- Execute logic in response to CloudFront events like viewer requests
- Perform processing on the edge before reaching the origins
- Implement use cases like A/B testing, user-based redirection, etc.
🟡 Use Cases for AWS Lambda
Lambda is a better choice when you need:
- A general purpose compute service to run code
- Integration with multiple AWS services like S3, DynamoDB etc.
- Access to networks, security groups, and VPC resources
- Additional features like environment variables, layers etc.
- A regional service located close to other AWS resources
- Use cases like data processing, notifications, ETL, backups, etc.
Use Lambda@Edge when you specifically need global edge processing with CloudFront. Use AWS Lambda when you need general computing that interacts with multiple AWS services.
- AWS Lambda is a general, regional compute service that runs code in response to events from various sources.
- Lambda@Edge runs code globally at CloudFront edge locations in response to CloudFront events to customize content delivery.
- Lambda can be triggered by many AWS services. Lambda@Edge only works with CloudFront.
- Lambda has more features while Lambda@Edge has constraints.
- Lambda is pay-per-use. Lambda@Edge has a monthly fee plus usage charges.
- Use Lambda@Edge for global edge processing with CloudFront.
- Use AWS Lambda for general serverless computing across multiple services.
In conclusion, AWS Lambda and Lambda@Edge help run code without managing servers but are suited for different use cases.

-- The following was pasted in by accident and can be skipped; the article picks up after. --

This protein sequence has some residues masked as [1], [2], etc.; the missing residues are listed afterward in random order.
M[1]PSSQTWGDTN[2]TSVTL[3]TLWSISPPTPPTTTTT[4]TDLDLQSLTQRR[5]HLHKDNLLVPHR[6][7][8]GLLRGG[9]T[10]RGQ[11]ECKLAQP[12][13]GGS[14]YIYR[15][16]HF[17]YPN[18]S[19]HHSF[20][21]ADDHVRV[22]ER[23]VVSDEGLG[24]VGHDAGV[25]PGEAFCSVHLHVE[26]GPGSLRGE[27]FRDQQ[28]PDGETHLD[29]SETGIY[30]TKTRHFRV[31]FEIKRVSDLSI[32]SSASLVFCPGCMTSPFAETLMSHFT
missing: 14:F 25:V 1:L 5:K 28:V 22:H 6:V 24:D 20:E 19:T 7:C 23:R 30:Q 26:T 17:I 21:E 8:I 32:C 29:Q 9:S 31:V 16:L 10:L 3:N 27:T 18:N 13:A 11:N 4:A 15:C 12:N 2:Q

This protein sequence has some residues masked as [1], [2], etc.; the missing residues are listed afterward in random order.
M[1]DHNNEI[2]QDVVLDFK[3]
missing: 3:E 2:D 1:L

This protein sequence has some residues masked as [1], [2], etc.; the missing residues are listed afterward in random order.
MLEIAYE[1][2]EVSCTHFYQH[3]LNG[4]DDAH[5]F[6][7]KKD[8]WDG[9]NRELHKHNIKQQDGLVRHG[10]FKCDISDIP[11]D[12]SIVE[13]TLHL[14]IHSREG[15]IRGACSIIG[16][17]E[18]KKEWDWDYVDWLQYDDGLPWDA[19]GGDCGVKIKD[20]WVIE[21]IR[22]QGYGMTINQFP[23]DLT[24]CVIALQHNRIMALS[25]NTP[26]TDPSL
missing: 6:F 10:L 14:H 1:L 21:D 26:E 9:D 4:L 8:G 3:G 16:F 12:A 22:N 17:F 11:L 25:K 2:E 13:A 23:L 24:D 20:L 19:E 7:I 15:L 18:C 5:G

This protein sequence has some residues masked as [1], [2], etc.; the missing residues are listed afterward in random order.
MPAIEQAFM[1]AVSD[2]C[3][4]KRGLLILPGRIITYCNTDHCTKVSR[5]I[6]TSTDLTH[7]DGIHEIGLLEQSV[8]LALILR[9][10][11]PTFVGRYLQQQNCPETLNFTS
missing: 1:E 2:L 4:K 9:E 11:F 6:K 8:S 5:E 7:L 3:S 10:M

Lambda@Edge is a feature of CloudFront that lets you run code at the edge locations of the AWS network, while Lambda lets you run code in one of the AWS regions. Lambda@Edge is ideal for customizing web content and improving performance, while Lambda is ideal for processing data and integrating with other AWS services.
AWS Lambda is a service that executes code in response to events and automatically handles the computing resources. You simply upload your code and Lambda handles everything required to run and scale it with high availability.
Lambda@Edge lets you run Lambda functions globally at Edge locations to customize content delivered through Amazon CloudFront. This allows you to execute code closer to users to reduce latency.
Can I access VPC resources from Lambda@Edge?
No, Lambda@Edge does not provide access to VPC resources. It runs in the CloudFront network and can only interact with CloudFront. AWS Lambda does provide VPC access.
What languages can I use with Lambda@Edge?
Currently, Node.js and Python are supported for Lambda@Edge. AWS Lambda supports a wider range of languages including Java, C#, Go, and Ruby.
Is Lambda@Edge available globally?
Yes, Lambda@Edge deploys your functions globally across all CloudFront edge locations automatically so they run closer to your users for reduced latency.
Can I use Lambda@Edge and AWS Lambda together?
Yes, you can. Lambda@Edge can be used in conjunction with AWS Lambda to provide additional functionality at the edge for your applications.
Are Lambda@Edge functions limited in terms of runtime?
Lambda@Edge functions have a maximum execution time of 5 seconds, which is shorter than AWS Lambda’s configurable runtime limits.
Can I deploy AWS Lambda functions globally like Lambda@Edge?
AWS Lambda functions are deployed regionally, so you can choose the region that best suits your needs, but they are not automatically replicated globally like Lambda@Edge.
Is there a difference in pricing between Lambda@Edge and AWS Lambda?
Yes, pricing for Lambda@Edge is based on the number of requests and the duration of function execution at edge locations, while AWS Lambda pricing depends on factors such as function execution time and memory usage.